A Commonwealth Court judge had denied the Republicans’ request for a preliminary injunction that would have prevented curing during the election, which was then just weeks ahead. The Republicans appealed to the state Supreme Court, who affirmed the lower court’s ruling on October 21. In fact, it was a 3-3 decision, but according to Pennsylvania law, a tie vote sides with the lower court. As a result, voters were able to cure their ballots during the midterm election.

The case then went back to the Commonwealth Court, which issued its final ruling on March 23 (last week). That court dismissed the Republicans’ claims and, Democracy Docket reports,

“Pennsylvania counties will be permitted to carry out their current cure procedure policies.”


Also from Democracy Docket came a look at strengthened state voting rights legislation.

Caroline Sullivan wrote on March 22 that:

“New Mexico will become the first state to enact an omnibus pro-voting law—House Bill 4—in the 2023 legislative session.”

On March 30, Governor Michelle Lujan Grisham signed that bill into law.

This package of bills didn’t make it last year, but the proponents pushed ahead. What made the difference? Like Michigan, New Mexico now has a “trifecta”: Democrats hold the governorship and both houses of the state legislature.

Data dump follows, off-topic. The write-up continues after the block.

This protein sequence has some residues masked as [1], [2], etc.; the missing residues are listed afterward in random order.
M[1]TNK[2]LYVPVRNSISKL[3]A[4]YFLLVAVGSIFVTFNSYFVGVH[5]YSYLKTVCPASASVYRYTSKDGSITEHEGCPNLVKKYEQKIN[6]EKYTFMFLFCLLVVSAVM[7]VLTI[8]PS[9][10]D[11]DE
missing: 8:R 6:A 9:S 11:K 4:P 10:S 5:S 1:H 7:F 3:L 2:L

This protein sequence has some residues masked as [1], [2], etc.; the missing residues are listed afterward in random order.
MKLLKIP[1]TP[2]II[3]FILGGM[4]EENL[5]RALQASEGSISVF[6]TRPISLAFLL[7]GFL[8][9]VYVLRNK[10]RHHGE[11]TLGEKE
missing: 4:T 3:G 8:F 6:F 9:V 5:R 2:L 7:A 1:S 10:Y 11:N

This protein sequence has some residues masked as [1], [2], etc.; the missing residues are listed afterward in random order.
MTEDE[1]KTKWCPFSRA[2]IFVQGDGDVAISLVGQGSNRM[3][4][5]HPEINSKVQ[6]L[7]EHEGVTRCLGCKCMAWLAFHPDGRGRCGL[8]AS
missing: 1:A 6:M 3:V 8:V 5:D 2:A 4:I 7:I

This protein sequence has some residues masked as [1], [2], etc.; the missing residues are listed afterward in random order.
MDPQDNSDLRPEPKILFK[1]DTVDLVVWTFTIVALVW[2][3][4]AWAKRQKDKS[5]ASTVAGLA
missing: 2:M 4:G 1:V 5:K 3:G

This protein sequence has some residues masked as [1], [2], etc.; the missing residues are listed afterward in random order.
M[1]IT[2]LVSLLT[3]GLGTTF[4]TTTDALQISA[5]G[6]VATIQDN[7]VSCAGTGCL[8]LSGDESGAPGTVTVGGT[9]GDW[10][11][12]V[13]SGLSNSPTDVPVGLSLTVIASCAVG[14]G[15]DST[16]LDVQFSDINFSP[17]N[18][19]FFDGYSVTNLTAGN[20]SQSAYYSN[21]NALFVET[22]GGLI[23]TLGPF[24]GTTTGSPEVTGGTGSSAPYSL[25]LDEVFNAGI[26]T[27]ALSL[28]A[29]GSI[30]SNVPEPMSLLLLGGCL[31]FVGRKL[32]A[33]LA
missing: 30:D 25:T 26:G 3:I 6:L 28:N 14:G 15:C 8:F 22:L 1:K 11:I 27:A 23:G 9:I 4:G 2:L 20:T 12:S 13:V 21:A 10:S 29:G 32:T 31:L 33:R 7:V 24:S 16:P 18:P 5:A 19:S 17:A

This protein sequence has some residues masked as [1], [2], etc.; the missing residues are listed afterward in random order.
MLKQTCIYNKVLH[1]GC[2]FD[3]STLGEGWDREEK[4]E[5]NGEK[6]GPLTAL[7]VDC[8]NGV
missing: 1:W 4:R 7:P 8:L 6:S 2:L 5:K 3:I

Here’s what the new legislation includes:

—Restoration of voting rights to more than 11,000 formerly incarcerated New Mexico citizens. Before this bill passed, people convicted of a felony couldn’t vote until they’d completed parole and probation. Now those on parole or probation can vote. The bill also informs them about voter registration as part of their process of reentering society post-prison.

Justin Allen, one of the grass-roots organizers who pushed for this legislation said:

“When people have a sense of belonging and connection to their communities, they’re less likely to repeat mistakes that put them in prison in the first place. We feel that civic engagement is critical to reducing recidivism.”

—Automatic voter registration: When voters have business with specific state/local agencies, such as the Motor Vehicle Division, they’ll automatically be registered to vote. They do, however, have the right to opt out at a later date.